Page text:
Another performance I was lucky enough to catch was Untitled (Musical Performance) by Wellington based artist Murray Hewitt. I have been intrigued by Hewitt’s work since he was involved in the show Smoke Signals at the Michael Hirschfeld gallery a couple of months ago. In that exhibition, Hewitt showed an interest in the imagery of Southern America and the visual markers of this part of the world. Again, in this performance, Hewitt examined the imagery of America and the innate contradictions that appear in the cultural climate of this region. Dressed in red, with red Adidas pants, a Coke T-shirt, and red face paint, Hewitt sang a country gospel song to a small audience. This performance took place behind the Opera House in the small alleyway next to the James Smith parking lot. Visually, this was a stunning setting. I’ve never been behind there before. There is some amazing graffiti, and the orange wall behind the artist really offset his red attire. It is also a slightly American surrounding. I could imagine being in New York or some stereotypically urban American city. Lying on the ground next to Hewitt was an American Eagle and a soft toy of the Disney character Pluto, both overt symbols of America and American cultural imperialism.
The lyrics of the gospel song (sung very well by the artist I must say) were saccharine in their clichés and empty in their promises. “I still believe in nonviolence,” they went. “I will run to be with Jesus, I don’t believe what they say on TV.” The soft toy is immediately associated with the child-like and innocent, as are the words of this religious and supposedly uplifting song. This conception rails against the violent history of Southern America (for which it is obviously not alone), and the racism which often characterises this region. But the song was delivered dead pan, with no obvious hint of irony. “Take from it what you will” the artist seems to say.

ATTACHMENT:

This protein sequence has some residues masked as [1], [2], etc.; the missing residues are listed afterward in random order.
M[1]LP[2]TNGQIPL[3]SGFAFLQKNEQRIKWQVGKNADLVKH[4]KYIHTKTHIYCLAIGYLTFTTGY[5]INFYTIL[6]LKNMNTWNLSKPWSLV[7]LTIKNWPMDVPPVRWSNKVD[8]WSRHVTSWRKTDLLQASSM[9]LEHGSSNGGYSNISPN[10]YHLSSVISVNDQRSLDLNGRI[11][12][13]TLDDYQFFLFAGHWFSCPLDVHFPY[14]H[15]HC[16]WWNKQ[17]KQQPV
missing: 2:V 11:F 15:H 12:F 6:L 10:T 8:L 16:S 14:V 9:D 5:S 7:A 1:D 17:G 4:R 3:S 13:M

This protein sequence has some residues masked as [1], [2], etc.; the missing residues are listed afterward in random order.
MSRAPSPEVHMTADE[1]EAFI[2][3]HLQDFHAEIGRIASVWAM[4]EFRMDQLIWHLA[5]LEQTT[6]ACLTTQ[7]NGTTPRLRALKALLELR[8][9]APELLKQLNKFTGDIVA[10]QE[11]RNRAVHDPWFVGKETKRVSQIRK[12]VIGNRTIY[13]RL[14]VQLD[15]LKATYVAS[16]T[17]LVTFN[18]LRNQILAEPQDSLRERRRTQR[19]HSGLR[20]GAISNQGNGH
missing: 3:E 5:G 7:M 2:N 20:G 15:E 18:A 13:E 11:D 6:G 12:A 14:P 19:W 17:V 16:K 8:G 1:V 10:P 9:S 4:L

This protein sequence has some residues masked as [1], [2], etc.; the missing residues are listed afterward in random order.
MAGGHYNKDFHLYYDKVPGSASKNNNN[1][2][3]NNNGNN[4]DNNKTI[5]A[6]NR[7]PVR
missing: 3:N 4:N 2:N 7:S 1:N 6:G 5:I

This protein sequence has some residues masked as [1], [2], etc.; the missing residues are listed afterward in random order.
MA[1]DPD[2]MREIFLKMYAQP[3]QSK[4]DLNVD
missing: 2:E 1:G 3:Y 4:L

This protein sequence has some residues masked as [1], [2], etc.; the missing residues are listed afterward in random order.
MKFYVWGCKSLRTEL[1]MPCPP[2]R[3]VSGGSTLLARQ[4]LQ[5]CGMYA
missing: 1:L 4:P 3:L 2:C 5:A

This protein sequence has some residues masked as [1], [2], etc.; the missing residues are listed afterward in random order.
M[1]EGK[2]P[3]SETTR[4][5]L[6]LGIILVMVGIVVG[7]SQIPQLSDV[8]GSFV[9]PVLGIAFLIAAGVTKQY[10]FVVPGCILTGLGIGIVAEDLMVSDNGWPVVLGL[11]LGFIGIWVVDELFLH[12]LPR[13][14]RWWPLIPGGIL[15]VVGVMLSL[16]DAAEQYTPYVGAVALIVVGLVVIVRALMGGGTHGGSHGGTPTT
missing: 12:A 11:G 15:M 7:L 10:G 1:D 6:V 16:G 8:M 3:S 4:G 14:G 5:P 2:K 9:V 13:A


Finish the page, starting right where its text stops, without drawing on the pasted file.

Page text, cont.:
Finally, straight after this performance I headed down to Enjoy to check out what G-fab and the Meat Pack were getting up to. Unfortunately, while I was there, this performance wasn’t working so well, and it could have been amazing if it did. The performers themselves weren’t there; they were at an ‘undisclosed location’. In Enjoy was a phone taped to a microphone, which was in turn connected to some speakers. The artists were playing electro/trash/pop music somewhere else and this was piped down the phone line, onto the phone at Enjoy and then supposedly amplified by the microphone. It would have been amazing if this music had been pumping around the gallery, but unfortunately it was very quiet when I was there. I don’t think that the connection between the phone and the microphone was quite good enough to amplify the sounds sufficiently.
Nevertheless, it was great idea, and I don’t know if it got working more successfully after I left. The piece played on the idea of presence and absence, and sneakily removed the artist almost entirely from the artwork. This gave the music a life of its own when distanced from its creator. The work also played with the ideas of connectivity and communication. And interestingly, by not actually working properly, the work highlighted the limits of communication in our supposedly technosavvy age.
Interesting bits and bobs from Performance Week. It was nice to see some art that wasn’t hanging on the gallery wall.